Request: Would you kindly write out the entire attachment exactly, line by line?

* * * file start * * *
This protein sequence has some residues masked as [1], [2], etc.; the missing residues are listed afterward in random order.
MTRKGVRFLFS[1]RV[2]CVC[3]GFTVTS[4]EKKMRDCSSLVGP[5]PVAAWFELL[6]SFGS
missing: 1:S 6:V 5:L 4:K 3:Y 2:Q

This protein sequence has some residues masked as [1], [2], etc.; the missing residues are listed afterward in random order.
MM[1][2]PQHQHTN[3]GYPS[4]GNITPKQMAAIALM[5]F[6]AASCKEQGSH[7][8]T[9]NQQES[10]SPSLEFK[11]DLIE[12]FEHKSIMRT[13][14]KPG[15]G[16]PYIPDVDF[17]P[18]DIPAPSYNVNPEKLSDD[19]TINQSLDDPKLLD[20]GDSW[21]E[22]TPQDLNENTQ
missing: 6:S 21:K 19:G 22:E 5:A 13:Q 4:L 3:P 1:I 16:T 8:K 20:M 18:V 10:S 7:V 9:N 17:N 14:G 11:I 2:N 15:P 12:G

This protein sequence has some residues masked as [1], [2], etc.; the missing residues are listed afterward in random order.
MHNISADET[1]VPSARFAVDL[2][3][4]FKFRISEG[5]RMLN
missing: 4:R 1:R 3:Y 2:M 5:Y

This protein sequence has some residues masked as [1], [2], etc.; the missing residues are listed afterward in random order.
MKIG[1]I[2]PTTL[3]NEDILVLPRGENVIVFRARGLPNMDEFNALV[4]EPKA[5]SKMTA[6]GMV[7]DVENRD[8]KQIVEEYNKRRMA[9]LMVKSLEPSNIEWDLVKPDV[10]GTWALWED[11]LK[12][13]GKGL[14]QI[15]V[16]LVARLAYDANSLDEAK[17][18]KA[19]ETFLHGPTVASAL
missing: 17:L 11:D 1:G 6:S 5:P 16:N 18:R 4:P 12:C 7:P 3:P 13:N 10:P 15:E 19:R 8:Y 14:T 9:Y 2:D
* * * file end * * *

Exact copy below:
This protein sequence has some residues masked as [1], [2], etc.; the missing residues are listed afterward in random order.
MTRKGVRFLFS[1]RV[2]CVC[3]GFTVTS[4]EKKMRDCSSLVGP[5]PVAAWFELL[6]SFGS
missing: 1:S 6:V 5:L 4:K 3:Y 2:Q

This protein sequence has some residues masked as [1], [2], etc.; the missing residues are listed afterward in random order.
MM[1][2]PQHQHTN[3]GYPS[4]GNITPKQMAAIALM[5]F[6]AASCKEQGSH[7][8]T[9]NQQES[10]SPSLEFK[11]DLIE[12]FEHKSIMRT[13][14]KPG[15]G[16]PYIPDVDF[17]P[18]DIPAPSYNVNPEKLSDD[19]TINQSLDDPKLLD[20]GDSW[21]E[22]TPQDLNENTQ
missing: 6:S 21:K 19:G 22:E 5:A 13:Q 4:L 3:P 1:I 16:T 8:K 20:M 18:V 10:S 7:V 9:N 17:N 14:G 11:I 2:N 15:P 12:G

This protein sequence has some residues masked as [1], [2], etc.; the missing residues are listed afterward in random order.
MHNISADET[1]VPSARFAVDL[2][3][4]FKFRISEG[5]RMLN
missing: 4:R 1:R 3:Y 2:M 5:Y

This protein sequence has some residues masked as [1], [2], etc.; the missing residues are listed afterward in random order.
MKIG[1]I[2]PTTL[3]NEDILVLPRGENVIVFRARGLPNMDEFNALV[4]EPKA[5]SKMTA[6]GMV[7]DVENRD[8]KQIVEEYNKRRMA[9]LMVKSLEPSNIEWDLVKPDV[10]GTWALWED[11]LK[12][13]GKGL[14]QI[15]V[16]LVARLAYDANSLDEAK[17][18]KA[19]ETFLHGPTVASAL
missing: 17:L 11:D 1:G 6:S 5:P 16:N 18:R 4:P 12:C 7:P 3:P 13:N 10:P 15:E 19:R 8:Y 14:T 9:Y 2:D